MANILA — The Philippine government will be able to solve the traffic woes in Manila, according to an expert.
Almec Corp. Chairman Shizuo Iwata said that the government should take advantage of its stable financial position to address the traffic problem in Metro Manila. He added that the country has the resources to finance the “Dream Plan for Mega Manila.”
The Dream Plan for Mega Manila targets to decongest the area by creating road and transportation-related projects. This also aims to improve the traffic situation as well as modernize the transportation system.
“There’s money. It’s the first time in the history for the master plan for Metro Manila,” Iwata said.
Based on the Dream Plan created by the Japan International Cooperation Agency (Jica), if the economy’s growth continues to its current pace, it can fully finance the plan.
According to Jica, the country should have at least an average growth of 6 percent until the end of term of current President Benigno Aquino III, 7.5 percent for 2017-2022, and 5 percent in 2023-2030 for the plan to be implemented effectively.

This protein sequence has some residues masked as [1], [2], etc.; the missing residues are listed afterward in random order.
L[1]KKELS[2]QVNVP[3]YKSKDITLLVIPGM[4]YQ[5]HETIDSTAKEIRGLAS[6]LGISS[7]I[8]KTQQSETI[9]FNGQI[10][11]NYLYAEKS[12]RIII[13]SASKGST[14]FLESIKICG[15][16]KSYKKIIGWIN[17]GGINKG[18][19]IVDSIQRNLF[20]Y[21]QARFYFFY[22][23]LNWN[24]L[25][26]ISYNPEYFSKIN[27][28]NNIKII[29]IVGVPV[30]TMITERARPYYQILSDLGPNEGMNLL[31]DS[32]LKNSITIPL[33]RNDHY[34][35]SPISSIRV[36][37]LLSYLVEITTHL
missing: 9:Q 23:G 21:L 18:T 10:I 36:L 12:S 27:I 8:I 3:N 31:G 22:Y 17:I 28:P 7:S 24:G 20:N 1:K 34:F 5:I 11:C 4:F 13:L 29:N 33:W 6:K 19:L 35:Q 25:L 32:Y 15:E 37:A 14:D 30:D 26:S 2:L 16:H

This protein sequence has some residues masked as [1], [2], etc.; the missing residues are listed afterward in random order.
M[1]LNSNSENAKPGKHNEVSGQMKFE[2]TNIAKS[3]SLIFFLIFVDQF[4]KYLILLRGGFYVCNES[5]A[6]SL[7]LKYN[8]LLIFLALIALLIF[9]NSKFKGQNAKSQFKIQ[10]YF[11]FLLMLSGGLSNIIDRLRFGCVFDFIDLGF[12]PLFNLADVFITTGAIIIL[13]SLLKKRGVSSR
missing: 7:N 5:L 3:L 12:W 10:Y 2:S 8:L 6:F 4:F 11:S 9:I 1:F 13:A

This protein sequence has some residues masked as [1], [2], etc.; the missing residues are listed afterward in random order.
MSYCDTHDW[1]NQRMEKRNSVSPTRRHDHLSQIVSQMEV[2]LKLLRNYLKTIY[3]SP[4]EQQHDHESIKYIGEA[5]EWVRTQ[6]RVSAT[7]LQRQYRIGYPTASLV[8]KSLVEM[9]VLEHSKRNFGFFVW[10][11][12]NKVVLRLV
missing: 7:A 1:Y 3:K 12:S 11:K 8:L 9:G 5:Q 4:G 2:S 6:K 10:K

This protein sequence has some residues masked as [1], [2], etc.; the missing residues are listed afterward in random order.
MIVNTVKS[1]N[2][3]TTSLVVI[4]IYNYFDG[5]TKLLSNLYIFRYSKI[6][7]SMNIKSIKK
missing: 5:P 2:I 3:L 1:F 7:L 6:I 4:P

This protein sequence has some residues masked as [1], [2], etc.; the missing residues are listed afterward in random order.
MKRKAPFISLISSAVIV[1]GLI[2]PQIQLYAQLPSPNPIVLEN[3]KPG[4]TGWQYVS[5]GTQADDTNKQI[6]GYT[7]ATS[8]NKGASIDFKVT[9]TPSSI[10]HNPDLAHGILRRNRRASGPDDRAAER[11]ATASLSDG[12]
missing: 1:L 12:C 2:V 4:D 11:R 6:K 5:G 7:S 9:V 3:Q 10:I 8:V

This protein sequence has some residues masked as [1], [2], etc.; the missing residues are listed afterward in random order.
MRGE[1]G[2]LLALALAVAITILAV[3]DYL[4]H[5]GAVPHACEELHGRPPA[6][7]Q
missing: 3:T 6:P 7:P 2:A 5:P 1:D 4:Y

If this is the projected growth path of the country, the budget of 5 percent GDP will reach P1.75 trillion in 2014-2016, P5.3 trillion in 2017-2022, and P9.8 trillion in 2023-2030.
Given that the budget for transport was estimated to be at 50% of the total budget for infrastructure, this means that it will be able to get P539 billion in 2014-2015, P1.52 trillion in 2017-2022, and P2.69 trillion in 2023-2030.
“It now has enough money to fund those projects. [The] government has money, private sector, especially private sector, they have the capacity, capabilities and money,” Iwata said.
He added, “But because of the very unclear decision-making process, many projects have been delayed, delayed, delayed. That’s the problem [and challenge].”
Based from data coming from Japan’s Dream Plan for Mega Manila, it shows that the capital was once a well-desgined urban area. During the 1920s up to the 1930s, the population is only 300,000. But the streetcar network only served about 40 percent of total demand.